2008 Shrine 100 Winner Tim Allen and David Ragan Share Shrine 100 Memories
Tim Allen, of Kannapolis, N.C., grew up with his family watching many area races. Then in 2008 he found
himself in victory lane after winning the Shrine 100 at Carolina Speedway. The next year he worked with
NASCAR driver David Ragan, helping him make his debut on the dirt at Carolina for The Shrine 100. Both
have special memories of the time and recognize the work that the Shriners Hospitals do to help
“Of all the races I’ve won, it’s probably my favorite. I think back to 1973, because as a kid I’m watching
Billy Scott, Mike Duvall, Stick Elliott, and Freddy Smith. I got to race with Freddy Smith and, of course,
Duvall; I got to race with him a lot. Now I’m on that shirt with those guys. The money comes and goes,
but the name on this T-shirt and The Shrine 100 and Carolina is my best. The Shrine race is actually the
first race I ever ran in 2003. The first time I ever was in a late model was the Shrine race. And five years
later, I end up winning it. I’m very, very fortunate. And it’s the people that helped me win it. My dad, of
course, to all the guys, my crews, my friends. I wished all those guys could be put on the shirt,” said Tim
Allen has enjoyed racing at Carolina Speedway over the years.
“Carolina is challenging. Very challenging. I’ve won a lot of races there and it’s probably my favorite
track. I pretty much raised my older daughter there. She was with us all the time. And yeah, there’s a lot
of memories of Carolina Speedway. A lot of it was with David Ifft. He had it; became very good friends
with David and his family. And then I remember Mark Gibbons and Doug Killebrew who started work
here with me. They decided, ‘Hey, we’re going to go dirt racing.’ And they went with me a couple times
and David was going to get rid of the track and we started talking and the next thing I know Doug and
Mark were both running the track. So I’ve got a lot of good, fine memories of that track. I know that
there’s been a lot of development around it and all that, but there’s just been a lot of great racing at
that track and great memories. And the dirt school with Shawn Parker,” said Tim Allen.
The Carolina Clash Super Late Model Series has been part of the Shrine 100 for quite a few years and is a
regional series that Allen has raced with as well.
“The Carolina Clash was my first super late model series. It was a great—local, affordable. It catered to
the guys that worked a full-time job. And Larry Lee started it and made it a great deal. I’m glad to see
Marion (Limbaugh) took over and run with it. But again, it became like a family for my family and my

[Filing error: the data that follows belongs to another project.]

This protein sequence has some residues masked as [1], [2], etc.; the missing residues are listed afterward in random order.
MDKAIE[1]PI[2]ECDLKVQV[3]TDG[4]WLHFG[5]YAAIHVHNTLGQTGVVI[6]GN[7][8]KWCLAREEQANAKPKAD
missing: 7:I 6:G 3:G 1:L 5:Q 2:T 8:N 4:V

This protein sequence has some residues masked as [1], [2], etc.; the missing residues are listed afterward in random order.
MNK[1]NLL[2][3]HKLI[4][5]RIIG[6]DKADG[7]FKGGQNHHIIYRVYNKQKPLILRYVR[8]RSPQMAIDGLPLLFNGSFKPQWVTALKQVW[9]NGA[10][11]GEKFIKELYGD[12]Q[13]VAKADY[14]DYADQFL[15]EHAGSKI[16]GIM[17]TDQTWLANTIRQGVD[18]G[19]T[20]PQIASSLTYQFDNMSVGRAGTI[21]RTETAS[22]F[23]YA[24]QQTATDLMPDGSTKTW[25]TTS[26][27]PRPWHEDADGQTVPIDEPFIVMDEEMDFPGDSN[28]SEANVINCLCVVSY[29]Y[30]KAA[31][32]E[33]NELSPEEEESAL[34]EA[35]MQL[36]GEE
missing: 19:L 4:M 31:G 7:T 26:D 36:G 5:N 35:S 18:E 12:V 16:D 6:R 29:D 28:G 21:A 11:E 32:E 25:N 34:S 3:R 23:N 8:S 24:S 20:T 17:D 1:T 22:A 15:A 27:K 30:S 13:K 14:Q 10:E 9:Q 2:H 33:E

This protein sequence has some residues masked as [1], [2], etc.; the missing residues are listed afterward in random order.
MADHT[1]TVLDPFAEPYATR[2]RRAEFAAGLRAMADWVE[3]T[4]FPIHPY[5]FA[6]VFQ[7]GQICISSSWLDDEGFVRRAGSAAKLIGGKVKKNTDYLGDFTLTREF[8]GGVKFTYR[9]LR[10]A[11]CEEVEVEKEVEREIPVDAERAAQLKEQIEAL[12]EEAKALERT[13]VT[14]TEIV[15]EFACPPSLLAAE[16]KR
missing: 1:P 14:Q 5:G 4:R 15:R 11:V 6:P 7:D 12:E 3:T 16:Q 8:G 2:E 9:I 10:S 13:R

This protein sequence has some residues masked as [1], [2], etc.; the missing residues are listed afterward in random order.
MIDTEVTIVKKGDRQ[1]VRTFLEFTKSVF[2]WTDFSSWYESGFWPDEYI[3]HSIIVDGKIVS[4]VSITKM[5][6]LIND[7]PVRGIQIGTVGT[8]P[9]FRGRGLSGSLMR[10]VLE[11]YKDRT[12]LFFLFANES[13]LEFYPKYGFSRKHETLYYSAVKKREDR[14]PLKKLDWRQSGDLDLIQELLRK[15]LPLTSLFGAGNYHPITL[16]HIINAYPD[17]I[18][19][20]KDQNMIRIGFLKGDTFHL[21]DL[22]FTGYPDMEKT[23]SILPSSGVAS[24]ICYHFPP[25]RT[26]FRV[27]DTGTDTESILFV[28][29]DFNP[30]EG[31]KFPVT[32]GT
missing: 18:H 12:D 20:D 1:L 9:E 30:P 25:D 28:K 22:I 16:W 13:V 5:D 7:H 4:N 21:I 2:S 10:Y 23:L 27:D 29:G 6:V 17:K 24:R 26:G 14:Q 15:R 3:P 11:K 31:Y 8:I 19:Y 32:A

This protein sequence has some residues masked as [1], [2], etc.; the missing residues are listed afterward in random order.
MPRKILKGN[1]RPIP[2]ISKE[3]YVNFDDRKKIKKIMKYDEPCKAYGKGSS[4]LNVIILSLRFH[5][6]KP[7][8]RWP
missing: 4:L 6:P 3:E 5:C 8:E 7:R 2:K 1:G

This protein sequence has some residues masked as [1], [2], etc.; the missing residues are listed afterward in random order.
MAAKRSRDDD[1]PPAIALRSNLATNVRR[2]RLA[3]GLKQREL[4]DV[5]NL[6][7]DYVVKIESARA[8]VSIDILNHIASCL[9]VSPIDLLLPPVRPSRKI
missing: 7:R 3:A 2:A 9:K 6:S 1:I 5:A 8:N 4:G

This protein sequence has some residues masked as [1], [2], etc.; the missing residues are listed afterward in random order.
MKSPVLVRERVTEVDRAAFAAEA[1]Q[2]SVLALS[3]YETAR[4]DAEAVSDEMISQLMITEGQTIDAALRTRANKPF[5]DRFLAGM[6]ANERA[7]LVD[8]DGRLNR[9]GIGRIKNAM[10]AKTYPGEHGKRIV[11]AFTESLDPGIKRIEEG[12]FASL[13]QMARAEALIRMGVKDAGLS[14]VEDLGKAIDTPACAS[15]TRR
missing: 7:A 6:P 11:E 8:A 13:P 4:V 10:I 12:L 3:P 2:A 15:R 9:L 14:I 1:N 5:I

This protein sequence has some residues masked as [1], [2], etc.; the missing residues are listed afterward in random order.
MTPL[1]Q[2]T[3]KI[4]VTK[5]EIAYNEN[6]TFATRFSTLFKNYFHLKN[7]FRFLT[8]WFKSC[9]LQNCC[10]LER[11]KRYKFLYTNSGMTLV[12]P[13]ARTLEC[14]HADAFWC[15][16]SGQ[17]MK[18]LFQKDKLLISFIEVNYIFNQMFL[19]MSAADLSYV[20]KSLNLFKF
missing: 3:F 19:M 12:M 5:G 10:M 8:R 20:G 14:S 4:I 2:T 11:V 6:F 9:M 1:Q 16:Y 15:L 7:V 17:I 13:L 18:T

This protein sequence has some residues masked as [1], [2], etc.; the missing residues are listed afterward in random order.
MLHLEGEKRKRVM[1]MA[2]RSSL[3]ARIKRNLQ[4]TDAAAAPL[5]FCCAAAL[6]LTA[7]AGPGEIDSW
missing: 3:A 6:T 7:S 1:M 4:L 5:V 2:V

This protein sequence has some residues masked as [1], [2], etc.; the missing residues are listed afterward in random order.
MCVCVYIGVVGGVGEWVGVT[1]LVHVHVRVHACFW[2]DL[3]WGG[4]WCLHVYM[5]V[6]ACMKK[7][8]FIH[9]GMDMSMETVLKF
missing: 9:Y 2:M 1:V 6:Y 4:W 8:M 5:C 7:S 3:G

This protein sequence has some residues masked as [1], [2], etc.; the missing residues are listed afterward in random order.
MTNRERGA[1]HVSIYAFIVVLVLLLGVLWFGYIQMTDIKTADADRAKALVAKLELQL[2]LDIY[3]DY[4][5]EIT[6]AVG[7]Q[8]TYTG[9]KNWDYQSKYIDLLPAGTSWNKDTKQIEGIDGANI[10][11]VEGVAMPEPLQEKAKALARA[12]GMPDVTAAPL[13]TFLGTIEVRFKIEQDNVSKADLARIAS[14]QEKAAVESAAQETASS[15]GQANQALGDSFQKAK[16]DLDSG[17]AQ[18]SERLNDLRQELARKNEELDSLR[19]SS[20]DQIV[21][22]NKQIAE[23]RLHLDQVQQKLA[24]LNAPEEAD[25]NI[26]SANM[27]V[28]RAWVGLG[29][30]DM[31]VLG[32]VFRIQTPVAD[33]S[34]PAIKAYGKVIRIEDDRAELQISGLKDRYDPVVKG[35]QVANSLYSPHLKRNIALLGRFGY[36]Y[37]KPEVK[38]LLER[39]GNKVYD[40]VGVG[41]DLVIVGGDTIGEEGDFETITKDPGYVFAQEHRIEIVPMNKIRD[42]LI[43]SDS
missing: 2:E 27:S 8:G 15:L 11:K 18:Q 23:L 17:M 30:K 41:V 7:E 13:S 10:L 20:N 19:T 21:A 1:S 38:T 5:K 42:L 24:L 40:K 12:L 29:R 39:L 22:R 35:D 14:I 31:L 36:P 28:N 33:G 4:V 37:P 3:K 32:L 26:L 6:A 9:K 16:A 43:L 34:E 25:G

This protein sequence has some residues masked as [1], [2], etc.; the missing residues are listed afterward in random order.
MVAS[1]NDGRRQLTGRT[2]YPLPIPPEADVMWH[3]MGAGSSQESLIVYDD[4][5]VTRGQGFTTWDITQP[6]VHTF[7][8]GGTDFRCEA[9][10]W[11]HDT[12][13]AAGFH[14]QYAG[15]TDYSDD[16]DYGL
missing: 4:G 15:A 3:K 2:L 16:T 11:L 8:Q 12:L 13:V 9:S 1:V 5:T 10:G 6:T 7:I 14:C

team. It’s been a great series,” said Allen.
Allen also enjoyed the year after his Shrine win when he worked with David Ragan, who came to
Carolina to prepare for running in the Shrine 100.
“That was a great deal and I wished that David would have survived a little longer in the race. The
testing stuff we’d done for that, just to get him comfortable, that was what was fun. Getting him and a
couple of his friends, going through that whole process. At that time David was living right near me and
Carl Edwards. They had came down to the shop one afternoon. And Carl come in and he told David,
point blank, he says, ‘These are the cars we need. This is real racing.’ I think David made a point that he was going to attempt it and give it a shot. David did really good in our test sessions. And he was doing
real good in the race, but I think that the track, it wasn’t dry, it was more towards the wet side and he
was trying to finagle between driving at the same time and going through tear-offs. I think he didn’t get
the tear-off quite quick enough and got up in the wall a little bit. But you know, that’s an art in itself,
trying to drive and keep your tear-offs clear and this and that. But it started a friendship between me
and him and he still lives here locally,” said Allen.
David Ragan recently talked about that time as well and said he enjoyed the opportunity to work with
Tim Allen and race at Carolina Speedway in The Shrine 100.
“I remember getting to know Tim; he had his shop right around the corner from where my parents lived
and we’ve turned out to be pretty good friends. I remember how challenging of a night that was. I think
David Gilliland might have been either in that race or he ran one of those years. But I just remember
how fast the cars were. That’s the first time I had drove a super late model. I had run the crate late
model class before but the horsepower, all the dirt flying around–I remember Rambo Franklin, guys like
Jonathan Davenport, who have turned out to be just great, world-class dirt car drivers. And I got to go